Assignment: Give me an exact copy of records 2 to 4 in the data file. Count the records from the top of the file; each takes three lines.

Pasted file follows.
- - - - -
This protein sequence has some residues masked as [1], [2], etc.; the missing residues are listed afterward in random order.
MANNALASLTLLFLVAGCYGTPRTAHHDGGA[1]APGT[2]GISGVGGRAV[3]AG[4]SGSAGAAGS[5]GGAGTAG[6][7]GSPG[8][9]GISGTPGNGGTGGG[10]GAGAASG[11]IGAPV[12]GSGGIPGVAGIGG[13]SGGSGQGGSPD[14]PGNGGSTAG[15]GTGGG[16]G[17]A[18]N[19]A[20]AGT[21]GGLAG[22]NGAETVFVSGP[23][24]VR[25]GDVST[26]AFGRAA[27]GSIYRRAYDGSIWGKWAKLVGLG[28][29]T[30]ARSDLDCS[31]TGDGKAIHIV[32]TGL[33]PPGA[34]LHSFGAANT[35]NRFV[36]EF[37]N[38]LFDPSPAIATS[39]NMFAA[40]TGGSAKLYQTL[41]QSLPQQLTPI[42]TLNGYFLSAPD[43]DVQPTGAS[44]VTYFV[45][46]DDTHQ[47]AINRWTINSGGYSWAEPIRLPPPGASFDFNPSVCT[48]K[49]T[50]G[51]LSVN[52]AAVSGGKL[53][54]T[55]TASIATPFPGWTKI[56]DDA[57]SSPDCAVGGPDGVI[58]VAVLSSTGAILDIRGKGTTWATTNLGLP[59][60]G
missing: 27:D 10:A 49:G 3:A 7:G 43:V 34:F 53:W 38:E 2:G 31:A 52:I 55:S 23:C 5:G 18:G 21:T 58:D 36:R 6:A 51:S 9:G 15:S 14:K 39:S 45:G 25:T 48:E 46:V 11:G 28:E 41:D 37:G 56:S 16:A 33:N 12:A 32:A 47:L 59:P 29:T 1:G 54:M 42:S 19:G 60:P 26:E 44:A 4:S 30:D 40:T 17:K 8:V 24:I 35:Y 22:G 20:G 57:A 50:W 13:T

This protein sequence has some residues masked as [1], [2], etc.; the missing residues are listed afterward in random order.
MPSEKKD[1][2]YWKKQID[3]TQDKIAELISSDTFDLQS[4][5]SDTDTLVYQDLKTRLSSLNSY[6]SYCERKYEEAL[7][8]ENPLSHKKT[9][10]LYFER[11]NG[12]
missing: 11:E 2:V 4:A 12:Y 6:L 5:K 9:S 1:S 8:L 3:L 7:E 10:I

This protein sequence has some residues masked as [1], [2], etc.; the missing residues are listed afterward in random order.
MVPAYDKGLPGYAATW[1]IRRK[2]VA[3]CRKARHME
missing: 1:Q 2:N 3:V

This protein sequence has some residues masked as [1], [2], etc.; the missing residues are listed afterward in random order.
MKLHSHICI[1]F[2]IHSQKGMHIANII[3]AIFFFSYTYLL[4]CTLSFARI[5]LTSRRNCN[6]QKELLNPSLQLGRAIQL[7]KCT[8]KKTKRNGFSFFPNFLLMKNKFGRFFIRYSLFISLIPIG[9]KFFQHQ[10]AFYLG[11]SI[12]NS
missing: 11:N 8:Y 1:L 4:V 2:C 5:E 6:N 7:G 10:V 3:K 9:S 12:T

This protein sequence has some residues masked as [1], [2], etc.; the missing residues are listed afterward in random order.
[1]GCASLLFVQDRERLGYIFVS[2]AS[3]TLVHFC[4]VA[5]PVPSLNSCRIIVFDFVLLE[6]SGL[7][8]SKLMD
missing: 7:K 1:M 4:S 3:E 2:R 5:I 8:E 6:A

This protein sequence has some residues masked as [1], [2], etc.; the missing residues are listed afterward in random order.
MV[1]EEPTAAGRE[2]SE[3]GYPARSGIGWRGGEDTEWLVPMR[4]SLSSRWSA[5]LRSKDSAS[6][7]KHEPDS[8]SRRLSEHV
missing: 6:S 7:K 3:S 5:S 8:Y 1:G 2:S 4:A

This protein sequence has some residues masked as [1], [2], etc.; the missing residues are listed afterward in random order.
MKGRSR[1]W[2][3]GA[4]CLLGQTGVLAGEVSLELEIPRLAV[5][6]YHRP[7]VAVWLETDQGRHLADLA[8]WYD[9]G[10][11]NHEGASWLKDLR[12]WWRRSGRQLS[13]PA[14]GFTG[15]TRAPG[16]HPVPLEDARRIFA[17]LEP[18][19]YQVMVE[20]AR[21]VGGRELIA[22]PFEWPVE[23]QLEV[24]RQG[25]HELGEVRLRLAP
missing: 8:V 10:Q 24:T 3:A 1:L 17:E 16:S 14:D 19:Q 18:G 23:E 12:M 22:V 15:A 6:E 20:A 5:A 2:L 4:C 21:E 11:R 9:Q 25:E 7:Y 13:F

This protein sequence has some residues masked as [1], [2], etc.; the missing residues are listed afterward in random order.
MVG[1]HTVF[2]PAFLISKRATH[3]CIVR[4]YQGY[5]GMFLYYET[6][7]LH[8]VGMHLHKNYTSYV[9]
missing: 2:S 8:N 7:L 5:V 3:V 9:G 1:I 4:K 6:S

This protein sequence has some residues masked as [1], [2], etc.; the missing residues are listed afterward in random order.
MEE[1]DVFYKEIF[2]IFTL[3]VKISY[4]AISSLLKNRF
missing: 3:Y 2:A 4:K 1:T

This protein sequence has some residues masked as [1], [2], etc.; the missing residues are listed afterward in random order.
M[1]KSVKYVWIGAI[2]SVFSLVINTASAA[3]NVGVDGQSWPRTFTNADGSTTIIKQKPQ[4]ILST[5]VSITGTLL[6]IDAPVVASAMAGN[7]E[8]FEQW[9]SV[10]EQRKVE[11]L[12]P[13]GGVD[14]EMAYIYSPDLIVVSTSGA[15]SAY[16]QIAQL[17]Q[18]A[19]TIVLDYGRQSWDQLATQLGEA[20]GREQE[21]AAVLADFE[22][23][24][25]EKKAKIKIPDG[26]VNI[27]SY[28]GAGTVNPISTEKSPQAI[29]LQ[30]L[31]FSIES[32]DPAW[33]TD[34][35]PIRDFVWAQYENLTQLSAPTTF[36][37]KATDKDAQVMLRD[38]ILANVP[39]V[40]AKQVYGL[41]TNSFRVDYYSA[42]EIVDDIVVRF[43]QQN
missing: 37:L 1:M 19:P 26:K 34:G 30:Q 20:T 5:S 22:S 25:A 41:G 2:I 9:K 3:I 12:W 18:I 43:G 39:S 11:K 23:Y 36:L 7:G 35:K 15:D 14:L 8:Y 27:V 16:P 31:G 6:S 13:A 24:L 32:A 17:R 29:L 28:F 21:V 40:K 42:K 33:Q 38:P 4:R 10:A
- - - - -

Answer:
This protein sequence has some residues masked as [1], [2], etc.; the missing residues are listed afterward in random order.
MPSEKKD[1][2]YWKKQID[3]TQDKIAELISSDTFDLQS[4][5]SDTDTLVYQDLKTRLSSLNSY[6]SYCERKYEEAL[7][8]ENPLSHKKT[9][10]LYFER[11]NG[12]
missing: 11:E 2:V 4:A 12:Y 6:L 5:K 9:S 1:S 8:L 3:L 7:E 10:I

This protein sequence has some residues masked as [1], [2], etc.; the missing residues are listed afterward in random order.
MVPAYDKGLPGYAATW[1]IRRK[2]VA[3]CRKARHME
missing: 1:Q 2:N 3:V

This protein sequence has some residues masked as [1], [2], etc.; the missing residues are listed afterward in random order.
MKLHSHICI[1]F[2]IHSQKGMHIANII[3]AIFFFSYTYLL[4]CTLSFARI[5]LTSRRNCN[6]QKELLNPSLQLGRAIQL[7]KCT[8]KKTKRNGFSFFPNFLLMKNKFGRFFIRYSLFISLIPIG[9]KFFQHQ[10]AFYLG[11]SI[12]NS
missing: 11:N 8:Y 1:L 4:V 2:C 5:E 6:N 7:G 10:V 3:K 9:S 12:T